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And lastly, the Berbalang's other juiciest feature: Spectral Duplicate. As a bonus action, it creates a duplicate of itself with all of its stats and knowledge, which goes about doing stuff while the real body lies unconscious, and it experiences everything that the duplicate does. There's no limits on how long it can do this (as long as it doesn't starve while sleeping) or how far the duplicate can go. The duplicate's melee attacks deal psychic damage instead of the usual physical damages. This means that a Berbalang can go hunting, scout ancient ruins, engage enemies, travel to other planes, swipe bones from crypts, and more, all with literally zero risk to itself. It can be miles away, on another plane of existence, while its duplicate does the dirty work, and all the while it just sleeps. And best of all, it recharges on a short rest. So while the Berbalang's real body is lying unconscious in its lair, it's resting, and thus recharging its spectral duplicate, so if the duplicate gets destroyed the Berbalang can have another one ready to go instantly. This is a very nice feature that allows for no end of creativity on the DM's part.

Why should you use a Berbalang?

Its pretty clear that the meat of this stat block is its Spectral Duplicate, Innate Spellcasting, and skill proficiencies. These all tie together to make a very unique monster, with all sorts of interesting encounters you can make around it and some great plot hooks, feeding into combat and roleplay.

Firstly, the Berbalang is excellent at recurring encounters. Since it can send out duplicates with no risk to itself then it can fight the players over the course of multiple encounters, smart enough to pitch in when the players engage with other threats to even the odds. This is also good incentive for the players to track the Berbalang down and find its real body so they can take it out of action for good. There really isn't anything in the game that does this as well as the Berbalang.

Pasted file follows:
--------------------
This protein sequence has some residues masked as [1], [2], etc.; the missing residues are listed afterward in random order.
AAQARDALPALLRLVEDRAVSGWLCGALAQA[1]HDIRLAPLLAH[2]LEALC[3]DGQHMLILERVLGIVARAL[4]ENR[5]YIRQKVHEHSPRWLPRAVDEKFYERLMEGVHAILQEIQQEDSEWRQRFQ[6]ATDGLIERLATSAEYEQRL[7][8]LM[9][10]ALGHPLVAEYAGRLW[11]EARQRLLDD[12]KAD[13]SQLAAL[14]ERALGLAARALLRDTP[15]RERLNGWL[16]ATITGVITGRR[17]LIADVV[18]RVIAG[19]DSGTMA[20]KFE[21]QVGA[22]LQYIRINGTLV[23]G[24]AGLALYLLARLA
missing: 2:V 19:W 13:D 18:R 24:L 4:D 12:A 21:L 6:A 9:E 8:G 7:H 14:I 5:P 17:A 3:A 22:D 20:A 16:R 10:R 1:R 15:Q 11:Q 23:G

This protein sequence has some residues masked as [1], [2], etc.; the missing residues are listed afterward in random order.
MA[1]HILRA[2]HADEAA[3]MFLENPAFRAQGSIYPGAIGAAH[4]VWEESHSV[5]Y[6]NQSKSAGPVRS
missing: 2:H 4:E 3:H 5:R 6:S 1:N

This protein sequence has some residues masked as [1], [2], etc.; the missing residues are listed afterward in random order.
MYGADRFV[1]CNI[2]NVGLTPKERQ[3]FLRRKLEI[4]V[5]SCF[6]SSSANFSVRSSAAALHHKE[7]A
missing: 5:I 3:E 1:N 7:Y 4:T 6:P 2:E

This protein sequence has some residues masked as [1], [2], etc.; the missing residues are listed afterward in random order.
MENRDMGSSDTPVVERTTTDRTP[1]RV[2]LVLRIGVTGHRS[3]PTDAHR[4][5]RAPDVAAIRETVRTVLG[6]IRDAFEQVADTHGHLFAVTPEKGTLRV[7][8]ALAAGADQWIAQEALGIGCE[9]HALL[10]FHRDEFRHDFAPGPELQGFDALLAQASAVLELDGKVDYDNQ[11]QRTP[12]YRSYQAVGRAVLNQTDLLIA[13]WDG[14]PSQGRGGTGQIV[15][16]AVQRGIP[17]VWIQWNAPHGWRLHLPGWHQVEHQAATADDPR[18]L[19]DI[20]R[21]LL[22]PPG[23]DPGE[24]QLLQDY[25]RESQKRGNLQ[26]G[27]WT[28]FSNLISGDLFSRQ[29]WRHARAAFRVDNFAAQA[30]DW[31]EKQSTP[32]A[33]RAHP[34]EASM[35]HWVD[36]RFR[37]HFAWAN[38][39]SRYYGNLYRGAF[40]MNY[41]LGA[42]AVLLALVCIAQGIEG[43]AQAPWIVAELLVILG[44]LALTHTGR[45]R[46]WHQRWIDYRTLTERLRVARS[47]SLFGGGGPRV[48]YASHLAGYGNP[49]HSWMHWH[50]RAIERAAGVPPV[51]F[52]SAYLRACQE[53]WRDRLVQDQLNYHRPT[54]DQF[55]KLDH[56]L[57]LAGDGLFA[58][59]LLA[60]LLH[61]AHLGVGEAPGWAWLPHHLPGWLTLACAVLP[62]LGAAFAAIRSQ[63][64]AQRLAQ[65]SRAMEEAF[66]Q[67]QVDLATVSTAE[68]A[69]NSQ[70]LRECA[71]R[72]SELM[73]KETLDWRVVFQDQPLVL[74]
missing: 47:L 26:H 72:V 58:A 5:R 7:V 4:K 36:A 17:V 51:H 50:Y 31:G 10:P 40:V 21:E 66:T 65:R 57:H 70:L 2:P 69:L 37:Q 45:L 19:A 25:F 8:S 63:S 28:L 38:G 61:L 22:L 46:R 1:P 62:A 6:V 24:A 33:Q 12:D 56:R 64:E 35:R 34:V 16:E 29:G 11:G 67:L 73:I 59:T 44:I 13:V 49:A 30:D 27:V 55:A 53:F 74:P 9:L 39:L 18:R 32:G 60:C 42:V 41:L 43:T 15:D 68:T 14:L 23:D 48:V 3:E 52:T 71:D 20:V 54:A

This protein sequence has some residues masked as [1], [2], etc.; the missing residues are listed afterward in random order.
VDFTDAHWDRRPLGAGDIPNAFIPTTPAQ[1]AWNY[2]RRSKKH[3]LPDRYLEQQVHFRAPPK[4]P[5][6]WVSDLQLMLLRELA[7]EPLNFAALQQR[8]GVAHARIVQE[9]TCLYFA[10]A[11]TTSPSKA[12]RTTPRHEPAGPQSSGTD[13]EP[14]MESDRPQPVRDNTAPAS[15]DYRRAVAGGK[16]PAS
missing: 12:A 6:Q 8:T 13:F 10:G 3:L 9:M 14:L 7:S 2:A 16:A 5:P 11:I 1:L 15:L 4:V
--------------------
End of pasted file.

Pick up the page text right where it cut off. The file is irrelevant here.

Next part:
And once the players do find its body, it suddenly has incentive to bargain with them, which means roleplay encounters. This is where the Berbalang gets to flex its wealth and knowledge, and it ought to have been spying on the players long enough to have a good idea of what might interest them. Its ability to speak to the dead is one it can leverage, and since the dead are a valuable resource to it then it might actually approve of a group of murder hobos running around the dungeon. A simple offer: bring it the heads of their enemies, and it will tell the party their secrets.

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The Speak With Dead aspect can also be a great plot hook. Maybe the players are instructed to seek out a mysterious sage to extract the knowledge of a long dead king. Or maybe they're called upon to investigate the ransacking of bodies from the graveyard.

Their knowledge of the planes is also a good plot hook, since these creatures have the means and the incentive to go to as many planes as possible, so for players looking for planar portals then a Berbalang is as good a guide as any. And the fact that they can go anywhere risk-free means they can be encountered anywhere, on any plane. Sure they live on the Astral Plane, but they might send their duplicate down to the Nine Hells to scour the banks of the Styx for anything interesting and trade secrets with Night Hags while they're there. They can stalk the Border Ethereal to spy on adjacent planes without being seen. They fit in anywhere.

And lets not forget, a great spooky style. Berbalangs record their findings on bones, so anywhere a Berbalang has lairs will be positively littered with the things. It's a good way of clueing your players in to the fact that the Berbalang's real body is nearby, but it also invites opportunity for the players to try and steal some of these secrets. In this way even a dead Berbalang can be a treasure trove of lore, plot hooks, spells for your party's wizard (who needs scrolls when you have bones?), and so much more. And if the Berbalang isn't already dead when they come across its archive, then its going to be angry, so also a setup for a fight. Crafty players can even use this to lure the real Berbalang out of its hiding place, inviting it to come out and protect its archive in person. And since the Berbalang knows all languages, then it can reasonably write in all languages too, so this is the time to make use of all the obscure language proficiencies your players picked up and make them feel clever.